Throughout the history of software engineering, programming languages have played a critical role in improving developer productivity and making programming more accessible. Each new generation of languages has introduced step function changes that have revolutionized the software development process.
For example, Java's improvements over C and C++ can be considered a step function change in developer productivity. Java's automatic memory management, garbage collection, and built-in exception handling allowed developers to focus more on the application's functionality and less on the underlying system architecture and memory management, which can be time-consuming and error-prone.
Several decades ago, during the database wars, SQL played a pivotal role in helping relational databases emerge victorious.
The ease with which anyone could write and execute queries in SQL made it easier to manage and manipulate data, ultimately leading to widespread adoption and dominance of relational databases in the market. Today, SQL remains one of the most widely used and trusted tools for working with relational databases.
Similarly, Python, Ruby, R, and other languages have progressively provided layers of abstractions that have made developers far more productive.
These insights were central to our conception of Ensemble.
We recognized that while modern cloud-based applications may seem different on the surface, they utilize a common set of patterns and are actually remarkably similar. What if we were to build a 4GL language from the ground up that abstracts away most of the complexity involved in building, deploying, and changing applications?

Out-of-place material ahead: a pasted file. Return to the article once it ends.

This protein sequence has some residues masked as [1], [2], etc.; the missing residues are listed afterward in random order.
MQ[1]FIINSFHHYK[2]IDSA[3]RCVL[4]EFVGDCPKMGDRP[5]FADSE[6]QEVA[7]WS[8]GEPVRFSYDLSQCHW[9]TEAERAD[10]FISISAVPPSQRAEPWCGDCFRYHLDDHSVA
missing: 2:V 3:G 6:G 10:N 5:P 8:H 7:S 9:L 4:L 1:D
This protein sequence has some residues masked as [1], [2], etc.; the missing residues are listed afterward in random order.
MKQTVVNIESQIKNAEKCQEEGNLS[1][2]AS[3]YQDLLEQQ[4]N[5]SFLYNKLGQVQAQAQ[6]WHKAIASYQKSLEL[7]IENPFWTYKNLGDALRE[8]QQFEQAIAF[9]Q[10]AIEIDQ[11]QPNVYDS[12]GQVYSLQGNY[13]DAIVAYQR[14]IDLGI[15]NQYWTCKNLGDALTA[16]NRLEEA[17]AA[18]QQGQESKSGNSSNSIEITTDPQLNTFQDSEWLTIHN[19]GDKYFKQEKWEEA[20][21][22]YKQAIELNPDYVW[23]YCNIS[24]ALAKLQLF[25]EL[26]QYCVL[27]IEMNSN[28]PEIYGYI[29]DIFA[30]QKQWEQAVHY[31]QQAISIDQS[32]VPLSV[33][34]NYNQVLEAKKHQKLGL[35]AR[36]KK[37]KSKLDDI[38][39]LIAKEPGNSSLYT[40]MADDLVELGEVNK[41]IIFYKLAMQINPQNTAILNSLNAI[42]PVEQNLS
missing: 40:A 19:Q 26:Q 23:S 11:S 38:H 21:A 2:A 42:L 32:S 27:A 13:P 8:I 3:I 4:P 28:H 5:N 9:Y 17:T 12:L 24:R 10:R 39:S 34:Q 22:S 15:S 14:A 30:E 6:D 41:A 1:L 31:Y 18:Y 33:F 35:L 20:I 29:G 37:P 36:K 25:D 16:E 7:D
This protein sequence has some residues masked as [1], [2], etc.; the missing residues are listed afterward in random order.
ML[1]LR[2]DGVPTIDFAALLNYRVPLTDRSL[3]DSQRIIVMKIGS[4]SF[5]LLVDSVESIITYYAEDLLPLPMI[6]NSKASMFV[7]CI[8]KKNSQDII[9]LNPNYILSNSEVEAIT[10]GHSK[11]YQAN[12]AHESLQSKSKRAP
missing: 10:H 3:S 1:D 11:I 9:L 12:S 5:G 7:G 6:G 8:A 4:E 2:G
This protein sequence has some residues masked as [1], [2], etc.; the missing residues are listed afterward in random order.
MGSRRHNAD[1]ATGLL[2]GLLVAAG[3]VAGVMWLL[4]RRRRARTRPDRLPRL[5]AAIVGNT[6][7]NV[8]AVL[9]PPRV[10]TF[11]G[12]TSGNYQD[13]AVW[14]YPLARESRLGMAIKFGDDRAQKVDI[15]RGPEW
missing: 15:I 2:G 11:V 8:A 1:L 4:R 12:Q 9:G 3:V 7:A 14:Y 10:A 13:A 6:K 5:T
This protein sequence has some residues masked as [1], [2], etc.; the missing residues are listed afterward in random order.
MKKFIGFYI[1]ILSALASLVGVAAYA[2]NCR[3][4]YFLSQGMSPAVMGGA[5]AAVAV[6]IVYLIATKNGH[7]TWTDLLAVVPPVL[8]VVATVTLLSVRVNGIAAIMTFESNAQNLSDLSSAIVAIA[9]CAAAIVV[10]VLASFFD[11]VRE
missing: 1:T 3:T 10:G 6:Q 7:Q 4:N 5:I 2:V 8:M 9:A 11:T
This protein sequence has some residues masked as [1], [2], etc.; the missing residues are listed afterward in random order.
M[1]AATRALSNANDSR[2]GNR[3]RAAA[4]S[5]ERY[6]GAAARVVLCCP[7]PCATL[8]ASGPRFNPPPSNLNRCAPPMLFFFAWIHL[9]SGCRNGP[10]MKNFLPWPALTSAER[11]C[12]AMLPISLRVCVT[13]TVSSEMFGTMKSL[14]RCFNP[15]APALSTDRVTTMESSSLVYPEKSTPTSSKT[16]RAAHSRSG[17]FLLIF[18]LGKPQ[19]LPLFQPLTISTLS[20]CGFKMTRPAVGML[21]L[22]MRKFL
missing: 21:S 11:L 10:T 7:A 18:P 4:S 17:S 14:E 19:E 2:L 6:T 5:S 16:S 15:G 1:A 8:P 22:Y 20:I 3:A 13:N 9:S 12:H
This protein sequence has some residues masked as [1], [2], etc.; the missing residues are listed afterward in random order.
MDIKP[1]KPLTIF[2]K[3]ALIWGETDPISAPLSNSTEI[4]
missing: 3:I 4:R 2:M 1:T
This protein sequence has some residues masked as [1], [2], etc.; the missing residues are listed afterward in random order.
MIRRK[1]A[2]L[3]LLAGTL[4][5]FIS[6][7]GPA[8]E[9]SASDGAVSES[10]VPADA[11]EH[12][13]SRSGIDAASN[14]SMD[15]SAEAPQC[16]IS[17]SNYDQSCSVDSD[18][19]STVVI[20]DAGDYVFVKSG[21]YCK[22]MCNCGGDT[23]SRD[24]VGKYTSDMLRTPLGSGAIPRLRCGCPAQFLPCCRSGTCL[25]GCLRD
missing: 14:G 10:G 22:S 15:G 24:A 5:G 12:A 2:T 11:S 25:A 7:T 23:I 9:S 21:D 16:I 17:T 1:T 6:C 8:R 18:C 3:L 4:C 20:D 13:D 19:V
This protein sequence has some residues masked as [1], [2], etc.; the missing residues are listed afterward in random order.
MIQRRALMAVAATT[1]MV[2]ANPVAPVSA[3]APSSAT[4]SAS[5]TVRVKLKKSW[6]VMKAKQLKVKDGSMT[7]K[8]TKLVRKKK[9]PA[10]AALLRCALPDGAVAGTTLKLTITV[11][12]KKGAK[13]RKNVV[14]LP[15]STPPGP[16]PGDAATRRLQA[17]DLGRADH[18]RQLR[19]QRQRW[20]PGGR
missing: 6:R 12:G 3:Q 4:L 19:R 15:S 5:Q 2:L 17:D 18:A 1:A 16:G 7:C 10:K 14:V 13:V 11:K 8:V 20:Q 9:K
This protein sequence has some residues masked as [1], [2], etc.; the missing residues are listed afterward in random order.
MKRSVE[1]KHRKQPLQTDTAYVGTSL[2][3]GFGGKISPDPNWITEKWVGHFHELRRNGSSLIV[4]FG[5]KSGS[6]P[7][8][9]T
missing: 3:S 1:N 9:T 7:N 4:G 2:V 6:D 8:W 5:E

Instead, we provide declarative syntax that enables anyone to simply describe an application and let the platform do the rest. This approach empowers developers to be more productive and focus on what matters most – building great software. Equally importantly, it makes application development accessible to a whole new set of users who do not have any programming knowledge.
With this insight, we developed Ensemble Declarative Language (EDL), a powerful new language designed to help build modern, cross-platform, cloud-native applications for distributed and diverse teams.
EDL is a declarative language that allows programmers to describe 'what' needs to be done and leaves the 'how' to the platform.
Using EDL, there is no software to install, no need for large amounts of RAM to compile programs, and no setup required when onboarding or off-boarding team members. All you need is a browser on any computer, private or public. EDL is designed with security in mind, as the application development platform itself restricts access through role-based security. In addition, there is no need for a 'deployment step' as the system is always deployed and ready to use.
Ensemble is built for everyone to work together, so all stakeholders can be involved in the process of creating software from day one. This means that designers, developers, and customers can work together seamlessly to ensure that the product meets everyone's needs.
EDL is designed to be understood and utilized by both humans and their digital counterparts, making it accessible to anyone who wants to create software.
We are just beginning our journey, and we would love for you to be a part of it. With Ensemble and EDL, we aim to revolutionize the way software is built, deployed, and used.